Coffee stands among the top beverages that are favorites worldwide. However, an excess intake of caffeine has always been linked to adverse side effects. A 2012 study suggested that the caffeine in coffee may be responsible for preventing Alzheimer’s.
However, a new study shows that phenylindane compounds play a role in preventing the neurodegenerative diseases rather than caffeine. More studies need to be conducted to confirm this.
Alzheimer’s disease is a type of dementia that snatches away one’s ability to think or access memories. The progressive mental disorder typically attacks when one is in his 60’s. Alzheimer’s occurs in many stages starting from preclinical to severe. Symptoms of the cognitive ailment include memory loss, which is often the first symptom, impaired decision-making abilities, anxiety, aggression, etc.
Parkinson’s is a neurodegenerative disorder that impacts the brain’s nerve cells that are responsible for producing dopamine. Once Parkinson’s progresses, neurons die and dopamine markers plummet. This results in difficulty in one’s movement. Early symptoms of the disorder include a change in one’s handwriting, tremors in the limbs, limb stiffness, an alteration in one’s voice, stooped posture, and a stoic facial expression.
Coffee and mental health
Coffee is packed with antioxidants that pronounce it as good for one’s health. Coffee can help prevent heart diseases, and it may also help burn fat and aid in weight loss. Over and above that, moderate coffee intake is also beneficial in giving the memory a boost.
However, drinking too much coffee can backfire. Reason? High caffeine levels are not applauded even though caffeine does come with pros. The caffeine content in coffee can stimulate one’s brain. Caffeine makes one more alert and can also act as a mood-booster.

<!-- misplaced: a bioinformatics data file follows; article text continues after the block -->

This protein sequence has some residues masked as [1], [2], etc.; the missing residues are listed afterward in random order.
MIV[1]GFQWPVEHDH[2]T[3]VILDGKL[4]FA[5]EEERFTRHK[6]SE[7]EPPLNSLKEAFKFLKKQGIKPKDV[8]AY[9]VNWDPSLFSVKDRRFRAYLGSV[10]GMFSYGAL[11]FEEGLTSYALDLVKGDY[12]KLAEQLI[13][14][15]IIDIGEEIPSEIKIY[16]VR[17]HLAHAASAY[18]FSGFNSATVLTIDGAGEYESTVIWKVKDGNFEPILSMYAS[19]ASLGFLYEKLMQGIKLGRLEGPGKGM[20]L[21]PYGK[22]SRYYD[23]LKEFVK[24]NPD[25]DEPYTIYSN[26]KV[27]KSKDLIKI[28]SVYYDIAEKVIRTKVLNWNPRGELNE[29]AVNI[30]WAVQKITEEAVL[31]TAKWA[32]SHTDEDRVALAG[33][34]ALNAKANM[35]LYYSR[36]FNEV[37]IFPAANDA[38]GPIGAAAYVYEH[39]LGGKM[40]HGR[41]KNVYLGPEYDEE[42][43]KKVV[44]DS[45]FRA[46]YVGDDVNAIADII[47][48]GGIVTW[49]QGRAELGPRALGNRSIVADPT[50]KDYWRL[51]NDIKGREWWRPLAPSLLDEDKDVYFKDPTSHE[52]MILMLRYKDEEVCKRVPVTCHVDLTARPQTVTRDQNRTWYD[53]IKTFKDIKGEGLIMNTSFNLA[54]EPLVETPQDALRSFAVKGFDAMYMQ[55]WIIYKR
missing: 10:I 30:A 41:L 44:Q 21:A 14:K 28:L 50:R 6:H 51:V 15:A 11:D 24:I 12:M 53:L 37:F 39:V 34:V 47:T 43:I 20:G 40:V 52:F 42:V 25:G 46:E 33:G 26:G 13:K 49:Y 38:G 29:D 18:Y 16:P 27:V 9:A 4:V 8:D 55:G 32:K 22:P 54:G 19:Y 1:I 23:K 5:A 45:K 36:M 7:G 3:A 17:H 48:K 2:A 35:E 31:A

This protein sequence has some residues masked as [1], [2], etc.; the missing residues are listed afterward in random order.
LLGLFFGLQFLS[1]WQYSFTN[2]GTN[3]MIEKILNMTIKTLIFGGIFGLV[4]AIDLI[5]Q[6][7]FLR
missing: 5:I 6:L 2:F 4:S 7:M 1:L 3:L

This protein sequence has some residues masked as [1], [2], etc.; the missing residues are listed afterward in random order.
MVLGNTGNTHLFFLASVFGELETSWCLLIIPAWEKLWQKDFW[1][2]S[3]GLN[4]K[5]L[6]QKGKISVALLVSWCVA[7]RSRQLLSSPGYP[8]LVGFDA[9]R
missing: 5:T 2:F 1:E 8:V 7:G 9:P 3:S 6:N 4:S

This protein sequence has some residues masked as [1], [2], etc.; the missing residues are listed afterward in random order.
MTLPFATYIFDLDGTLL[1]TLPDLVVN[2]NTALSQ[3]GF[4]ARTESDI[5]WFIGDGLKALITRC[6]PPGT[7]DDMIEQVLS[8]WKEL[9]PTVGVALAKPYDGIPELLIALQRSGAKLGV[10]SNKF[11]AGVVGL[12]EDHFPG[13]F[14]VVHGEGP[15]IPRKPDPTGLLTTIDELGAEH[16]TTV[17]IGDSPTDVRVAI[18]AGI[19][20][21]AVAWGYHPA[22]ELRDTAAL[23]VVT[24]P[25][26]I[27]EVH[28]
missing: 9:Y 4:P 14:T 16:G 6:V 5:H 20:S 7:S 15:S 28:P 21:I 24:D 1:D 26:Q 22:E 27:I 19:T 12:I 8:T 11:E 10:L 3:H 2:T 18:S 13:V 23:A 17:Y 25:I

Furthermore, caffeine can improve mental performance by improving response time, information processing, etc. However, when the positive impacts of caffeine wear off, the negative ones worsen one’s mental condition which is one reason excess consumption of coffee is looked down upon. Caffeine is especially bad for those who are patients of anxiety.
What does this new study reveal?
Researchers at the University of Toronto carried out a research that associated coffee consumption to a decrease in the risks for Alzheimer’s and Parkinson’s. The research conducted went in depth to explore the effects of three different compounds of coffee on the brain.
All three compounds that were involved – amyloid-beta, amyloid-tau, and alpha-synuclein – showed that they had some benefits on the brain. The results showed that the phenylindanes in coffee prevent plaque buildup. This plaque formation is considered as an indicator and cause of Alzheimer’s disease.
Wrap up thoughts
Lovers of coffee should control their passion for the beverage if they already drink copious amounts of it. That’s because more research needs to be carried out on the impacts of coffee on mental health concerning disorders like Alzheimer’s and Parkinson’s.